Read More

As Rooftop Solar Challenges Utilities, One Aims For A Compromise

If you've ever wondered what an extreme home makeover looks like for an environmentalist, take a visit to Lance Wright's garage in south Denver. He walks past his electric car to batteries near the back wall. "All of this is the devices necessary to control our solar panels," Wright says. There are solar panels on the roof above. He and his partner designed the system to maximize energy efficiency. K.K. DuVivier says that means the power moving through the meter is sometimes negative. "I have...

Read More

'Hourglass' Exposes The Fissures That Develop In A Long-Term Marriage

Dani Shapiro's new memoir, Hourglass, opens on a scene from a marriage: On a winter's day, Shapiro looks out a window of her old house in Connecticut, and spots her husband. Now pushing 60, he is standing in the driveway in his bathrobe, his pale legs stuffed into galoshes, aiming a rifle at the woodpecker, who for months has been jackhammering holes into the side of their house. Shapiro's husband was once a foreign correspondent, accessorized with a gun and bulletproof vest when he ventured...

Read More

Trump's First 100 Days: An 'Entry-Level' Presidency

With any new president, there's a learning curve. But for President Trump, it's been steeper than others. "Mount Everest" is how Barbara Perry, director of presidential studies at the Miller Center at the University of Virginia, described it ahead of Trump's 100 th day in office, which is coming up Saturday, April 29. "It's as steep as they come and ice-covered, and he didn't bring very many knowledgeable Sherpas with him." Trump's ascension to the presidency is an unlikely story. The flashy...

Read More

Nearly 100 Days In, Trump Voter In One Rust Belt County Shares Concerns

This story is part of Kitchen Table Conversations , a series from NPR's National Desk that examines how Americans from all walks of life are moving forward from the presidential election. This is the third post-election visit with Jamie Ruppert, 33, of White Haven, Pa. Jamie Ruppert, 33, switched parties and voted for Donald Trump in November, and for months has been his enthusiastic supporter. Nearly 100 days into his presidency, the mother of two — her third baby is due in July — still...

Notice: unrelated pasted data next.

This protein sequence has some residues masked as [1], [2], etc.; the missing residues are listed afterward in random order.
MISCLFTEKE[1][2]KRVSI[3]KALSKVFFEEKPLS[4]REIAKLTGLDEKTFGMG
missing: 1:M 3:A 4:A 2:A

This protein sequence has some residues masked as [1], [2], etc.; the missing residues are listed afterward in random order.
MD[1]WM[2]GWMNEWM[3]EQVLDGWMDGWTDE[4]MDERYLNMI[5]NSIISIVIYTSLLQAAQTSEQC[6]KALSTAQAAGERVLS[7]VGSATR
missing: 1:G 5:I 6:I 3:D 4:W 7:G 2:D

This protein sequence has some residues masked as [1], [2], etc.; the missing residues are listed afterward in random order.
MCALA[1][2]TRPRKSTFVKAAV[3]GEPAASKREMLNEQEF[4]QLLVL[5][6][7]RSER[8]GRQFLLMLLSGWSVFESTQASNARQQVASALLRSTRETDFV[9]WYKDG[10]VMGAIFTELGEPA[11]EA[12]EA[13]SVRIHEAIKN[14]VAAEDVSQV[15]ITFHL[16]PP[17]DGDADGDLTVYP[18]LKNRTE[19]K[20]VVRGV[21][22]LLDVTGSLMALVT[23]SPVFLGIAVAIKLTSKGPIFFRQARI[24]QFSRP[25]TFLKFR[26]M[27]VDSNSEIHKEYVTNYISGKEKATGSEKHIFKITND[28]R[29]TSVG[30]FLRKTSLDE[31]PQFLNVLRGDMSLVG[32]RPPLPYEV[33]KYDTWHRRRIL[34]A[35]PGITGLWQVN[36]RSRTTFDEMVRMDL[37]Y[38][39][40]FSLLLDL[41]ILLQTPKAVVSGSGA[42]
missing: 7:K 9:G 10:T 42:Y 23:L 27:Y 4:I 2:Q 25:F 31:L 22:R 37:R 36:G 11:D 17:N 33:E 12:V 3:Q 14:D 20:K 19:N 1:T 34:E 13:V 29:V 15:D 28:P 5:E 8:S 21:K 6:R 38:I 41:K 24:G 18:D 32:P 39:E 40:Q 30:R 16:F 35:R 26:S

Read More

Despite National Attention, Jon Ossoff Says Georgia 6th District Race Still About Local Issues

The political battle over Georgias 6th District could become the most expensive House race in history. Last week, Democrat Jon Ossoff just missed an outright win in a special election to replace now-Health and Human Services Secretary Tom Price. He faces Republican Karen Handel in a June 20 runoff thats drawn the money and attention of both national parties, and has been called an electoral test for President Trump. Ossoff ( @ossoff )  speaks with Here & Now s Meghna Chakrabarti. Interview...

Read More

Malaria Wiped Out In U.S. But Still Plagues U.S. Hospitals

Malaria transmission in the United States was eliminated in the early 1950s through the use of insecticides, drainage ditches and the incredible power of window screens. But the mosquito-borne disease has staged a comeback in American hospitals as travelers return from parts of the world where malaria runs rampant. In the early 1970s there only a couple hundred malaria cases reported in the entire U.S. but that number has steadily increased in recent years. A new study published in the...

Read More

Join us Saturday, May 20th at WPSU's studios!

At A Taste of Innovation, enjoy wine, craft beer & food tastings, with live music, kids activities & visits from PBS characters. Early bird discounts through April 28th!

WPSU commemorates the 50th anniversary of the Vietnam War.

Tell us about your experiences during that divisive time. Share your memories and commentary, in your own words, photos, video or audio, at the link below.

Keystone Crossroads: Rust or Revival? explores the urgent challenges pressing upon Pennsylvania's cities. WPSU is a contributing station.

Add your voice!

Write an essay for WPSU's This I Believe or BookMark.

WPSU Podcasts

Subscribe to our podcasts and stay on top of your world with WPSU.

Turn Your Old Car into Public Radio!

Got an old car? The Car Talk Vehicle Donation Program will take it off your hands & turn it into great public radio on WPSU-FM. To donate your car, visit the link below or call 1-866-789-8627. Thanks!

On-Air Schedule

Public Radio for Central & Northern Pennsylvania

Hear WPSU-FM on the radio at the frequencies listed above, or stream WPSU-FM and our two HD channels right here by clicking the LISTEN LIVE button.

WPSU's Community Calendar

Find out what's happening in Central & Northern PA on WPSU's Community Calendar! Submit your group's event at least 2 weeks in advance, and you might hear it announced on WPSU-FM.

Reasons To Stay

WPSU's series "Reasons to Stay" explores what keeps people in central Pa. On the radio during Morning Edition, and on our multi-media website.

WPSU's Local Food Journey

Our Local Food Journey blog explores what it means to eat local in Central and Northern Pennsylvania.